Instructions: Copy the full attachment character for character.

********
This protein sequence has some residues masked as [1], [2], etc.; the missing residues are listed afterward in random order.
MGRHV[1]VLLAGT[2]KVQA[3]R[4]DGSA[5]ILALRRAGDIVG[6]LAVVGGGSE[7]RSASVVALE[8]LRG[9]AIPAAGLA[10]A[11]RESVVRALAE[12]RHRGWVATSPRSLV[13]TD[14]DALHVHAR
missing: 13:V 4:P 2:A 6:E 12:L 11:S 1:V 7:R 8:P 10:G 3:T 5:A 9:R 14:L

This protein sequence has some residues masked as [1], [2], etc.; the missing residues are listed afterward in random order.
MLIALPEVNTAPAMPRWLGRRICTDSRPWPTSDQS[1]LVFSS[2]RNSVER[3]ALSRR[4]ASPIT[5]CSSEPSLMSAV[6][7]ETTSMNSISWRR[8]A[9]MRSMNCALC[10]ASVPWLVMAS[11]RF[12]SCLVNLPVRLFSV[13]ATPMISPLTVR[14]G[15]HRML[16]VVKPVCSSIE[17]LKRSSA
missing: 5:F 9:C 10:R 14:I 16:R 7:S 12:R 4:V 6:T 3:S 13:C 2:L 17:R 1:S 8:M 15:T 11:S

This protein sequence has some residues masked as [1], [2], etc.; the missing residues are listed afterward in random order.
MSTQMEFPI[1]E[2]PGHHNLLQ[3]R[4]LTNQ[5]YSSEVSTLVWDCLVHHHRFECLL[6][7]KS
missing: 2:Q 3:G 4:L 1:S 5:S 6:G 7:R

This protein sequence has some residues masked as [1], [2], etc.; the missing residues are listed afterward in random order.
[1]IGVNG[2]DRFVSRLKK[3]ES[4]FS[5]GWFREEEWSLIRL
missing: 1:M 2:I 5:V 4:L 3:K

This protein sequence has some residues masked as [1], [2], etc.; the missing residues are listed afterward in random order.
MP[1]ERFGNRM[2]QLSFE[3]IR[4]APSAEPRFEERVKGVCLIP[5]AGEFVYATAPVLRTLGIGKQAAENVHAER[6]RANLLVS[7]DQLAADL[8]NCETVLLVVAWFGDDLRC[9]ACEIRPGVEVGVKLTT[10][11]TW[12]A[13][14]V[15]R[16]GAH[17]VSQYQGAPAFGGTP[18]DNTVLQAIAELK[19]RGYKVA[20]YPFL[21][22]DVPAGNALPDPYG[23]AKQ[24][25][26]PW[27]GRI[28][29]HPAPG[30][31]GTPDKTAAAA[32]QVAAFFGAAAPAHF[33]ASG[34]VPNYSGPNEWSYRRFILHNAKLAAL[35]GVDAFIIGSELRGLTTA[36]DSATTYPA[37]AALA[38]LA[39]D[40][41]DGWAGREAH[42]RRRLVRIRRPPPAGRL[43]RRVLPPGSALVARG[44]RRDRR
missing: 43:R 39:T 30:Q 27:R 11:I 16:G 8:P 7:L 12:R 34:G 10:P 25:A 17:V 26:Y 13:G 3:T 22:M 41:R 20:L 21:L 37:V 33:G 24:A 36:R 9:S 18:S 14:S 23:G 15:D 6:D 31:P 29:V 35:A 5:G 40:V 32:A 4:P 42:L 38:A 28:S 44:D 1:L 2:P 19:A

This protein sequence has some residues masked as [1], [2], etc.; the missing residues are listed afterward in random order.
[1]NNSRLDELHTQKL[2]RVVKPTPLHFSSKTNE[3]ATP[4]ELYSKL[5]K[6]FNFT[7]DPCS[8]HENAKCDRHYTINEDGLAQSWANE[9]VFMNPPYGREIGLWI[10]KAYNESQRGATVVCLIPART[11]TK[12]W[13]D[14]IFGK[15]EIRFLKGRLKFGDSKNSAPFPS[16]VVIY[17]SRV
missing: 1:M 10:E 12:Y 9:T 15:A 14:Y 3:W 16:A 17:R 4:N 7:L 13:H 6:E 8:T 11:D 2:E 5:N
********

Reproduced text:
This protein sequence has some residues masked as [1], [2], etc.; the missing residues are listed afterward in random order.
MGRHV[1]VLLAGT[2]KVQA[3]R[4]DGSA[5]ILALRRAGDIVG[6]LAVVGGGSE[7]RSASVVALE[8]LRG[9]AIPAAGLA[10]A[11]RESVVRALAE[12]RHRGWVATSPRSLV[13]TD[14]DALHVHAR
missing: 13:V 4:P 2:A 6:E 12:L 11:S 1:V 7:R 8:P 10:G 3:T 5:A 9:R 14:L

This protein sequence has some residues masked as [1], [2], etc.; the missing residues are listed afterward in random order.
MLIALPEVNTAPAMPRWLGRRICTDSRPWPTSDQS[1]LVFSS[2]RNSVER[3]ALSRR[4]ASPIT[5]CSSEPSLMSAV[6][7]ETTSMNSISWRR[8]A[9]MRSMNCALC[10]ASVPWLVMAS[11]RF[12]SCLVNLPVRLFSV[13]ATPMISPLTVR[14]G[15]HRML[16]VVKPVCSSIE[17]LKRSSA
missing: 5:F 9:C 10:R 14:I 16:R 7:S 12:R 4:V 6:T 3:S 13:C 2:L 17:R 1:S 8:M 15:T 11:S

This protein sequence has some residues masked as [1], [2], etc.; the missing residues are listed afterward in random order.
MSTQMEFPI[1]E[2]PGHHNLLQ[3]R[4]LTNQ[5]YSSEVSTLVWDCLVHHHRFECLL[6][7]KS
missing: 2:Q 3:G 4:L 1:S 5:S 6:G 7:R

This protein sequence has some residues masked as [1], [2], etc.; the missing residues are listed afterward in random order.
[1]IGVNG[2]DRFVSRLKK[3]ES[4]FS[5]GWFREEEWSLIRL
missing: 1:M 2:I 5:V 4:L 3:K

This protein sequence has some residues masked as [1], [2], etc.; the missing residues are listed afterward in random order.
MP[1]ERFGNRM[2]QLSFE[3]IR[4]APSAEPRFEERVKGVCLIP[5]AGEFVYATAPVLRTLGIGKQAAENVHAER[6]RANLLVS[7]DQLAADL[8]NCETVLLVVAWFGDDLRC[9]ACEIRPGVEVGVKLTT[10][11]TW[12]A[13][14]V[15]R[16]GAH[17]VSQYQGAPAFGGTP[18]DNTVLQAIAELK[19]RGYKVA[20]YPFL[21][22]DVPAGNALPDPYG[23]AKQ[24][25][26]PW[27]GRI[28][29]HPAPG[30][31]GTPDKTAAAA[32]QVAAFFGAAAPAHF[33]ASG[34]VPNYSGPNEWSYRRFILHNAKLAAL[35]GVDAFIIGSELRGLTTA[36]DSATTYPA[37]AALA[38]LA[39]D[40][41]DGWAGREAH[42]RRRLVRIRRPPPAGRL[43]RRVLPPGSALVARG[44]RRDRR
missing: 43:R 39:T 30:Q 27:R 11:I 16:G 8:P 7:L 12:R 34:G 10:P 25:A 17:V 26:Y 13:G 3:T 22:M 41:R 20:L 21:L 37:V 33:G 24:A 36:R 9:S 18:S 14:S 23:G 15:D 6:D 31:P 29:V 35:A 5:G 40:V 32:A 4:P 42:L 38:A 28:S 44:D 1:L 2:P 19:A

This protein sequence has some residues masked as [1], [2], etc.; the missing residues are listed afterward in random order.
[1]NNSRLDELHTQKL[2]RVVKPTPLHFSSKTNE[3]ATP[4]ELYSKL[5]K[6]FNFT[7]DPCS[8]HENAKCDRHYTINEDGLAQSWANE[9]VFMNPPYGREIGLWI[10]KAYNESQRGATVVCLIPART[11]TK[12]W[13]D[14]IFGK[15]EIRFLKGRLKFGDSKNSAPFPS[16]VVIY[17]SRV
missing: 1:M 10:E 12:Y 9:T 15:A 14:Y 3:W 16:A 17:R 4:N 7:L 13:H 6:E 8:T 11:D 2:E 5:N